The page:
Hungarian Radiology

[István Gergely: Struggle - New poems]


DECEMBER 20, 2007

Hungarian Radiology - 2007;81(07-08)



Further articles in this publication

Hungarian Radiology

[Giant colonic diverticulum]


[INTRODUCTION - Very rarely do colonic diverticula grow enourmously - from 3-4 cm upto 15-20 cm in diameter - causing diagnostic difficulties. PATIENT AND METHODS - The authors present a case of an elderly male patient where the ultrasound examination accidentally revealed irregularity in a part of the sigmoid colon with thickened wall. This finding was then examined by colonoscopy, colonography (double contrast barium enema) and CT. Two giant diverticula, measuring 4-5 cm in diameter, arising from the sigmoid colon were demonstrated. Considering the old age of the patient and the lack of clinical symptoms, the affected part of the sigmoid colon had not been surgically resected. CONCLUSION - Giving a general overview on the pathogenesis, presentation and differential diagnosis of colonic diverticula, the authors emphasise the importance of colonography. Also, as far as the authors know, this is the first Hungarian report on giant colonic diverticulum.]

Hungarian Radiology

[International Congress of Radiographers - Malta]


Hungarian Radiology

[Sarcoidosis involving liver and spleen, and with hypercalcemia]

TÓTH Mónika, WENINGER Csaba, MORÓ Zsuzsanna, SZOMOR Árpád

[INTRODUCTION - Sarcoidosis is a relatively common multisystemic disorder. Chest involvement is most frequent, but any organ can be involved. In case of abdominal lesions the suspicion of sarcoidosis rarely arises. CASE REPORT - A 53-year old female patient with a history of crural pain unresponsive to medications and weight loss of unknown origin was sent to the internist. Hypercalcemia and bone pain suggested multiple myeloma, however, this diagnosis could not be confirmed. Chest X-ray examination was negative. Splenomegaly and multiple hypodens splenic and hepatic lesions were detected by ultrasound and abdominal computed tomography. Finally, ultrasound guided biopsy of the liver proved stage II sarcoidosis. Steroid therapy was initiated and the splenic and hepatic lesions seen with ultrasound and CT scan disappeared. CONCLUSION - Sarcoidosis is usually suspected following chest X-ray or during chest CT examination. Nevertheless, our case demonstrates that multiple lesions in the spleen or liver may indicate sarcoidosis even in the absence of thoracic lesions. Biopsy taken from the lesions can lead to adequate diagnosis.]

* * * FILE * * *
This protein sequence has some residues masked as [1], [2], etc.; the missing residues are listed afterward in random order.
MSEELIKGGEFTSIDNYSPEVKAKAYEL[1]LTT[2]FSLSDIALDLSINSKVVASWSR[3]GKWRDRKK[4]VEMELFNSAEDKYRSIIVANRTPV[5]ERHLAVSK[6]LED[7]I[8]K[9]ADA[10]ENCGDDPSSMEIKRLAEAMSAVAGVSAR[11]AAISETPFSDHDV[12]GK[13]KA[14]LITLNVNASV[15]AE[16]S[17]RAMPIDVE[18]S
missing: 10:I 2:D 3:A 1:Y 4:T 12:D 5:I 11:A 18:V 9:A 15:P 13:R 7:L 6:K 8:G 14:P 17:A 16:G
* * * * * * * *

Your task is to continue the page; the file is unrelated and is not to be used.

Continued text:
Hungarian Radiology

[A new screening and diagnostic center in Pécs - Dual source CT]


Hungarian Radiology

[The history of the Department of Radiology at Szabolcs street hospital]

FORRAI Gábor, LAKI András, BOHÁR László, FORNET Béla

All articles in the issue

Related contents

Clinical Neuroscience

Late simultaneous carcinomatous meningitis, temporal bone infiltrating macro-metastasis and disseminated multi-organ micro-metastases presenting with mono-symptomatic vertigo – a clinico-pathological case reporT

JARABIN András János, KLIVÉNYI Péter, TISZLAVICZ László, MOLNÁR Anna Fiona, GION Katalin, FÖLDESI Imre, KISS Geza Jozsef, ROVÓ László, BELLA Zsolt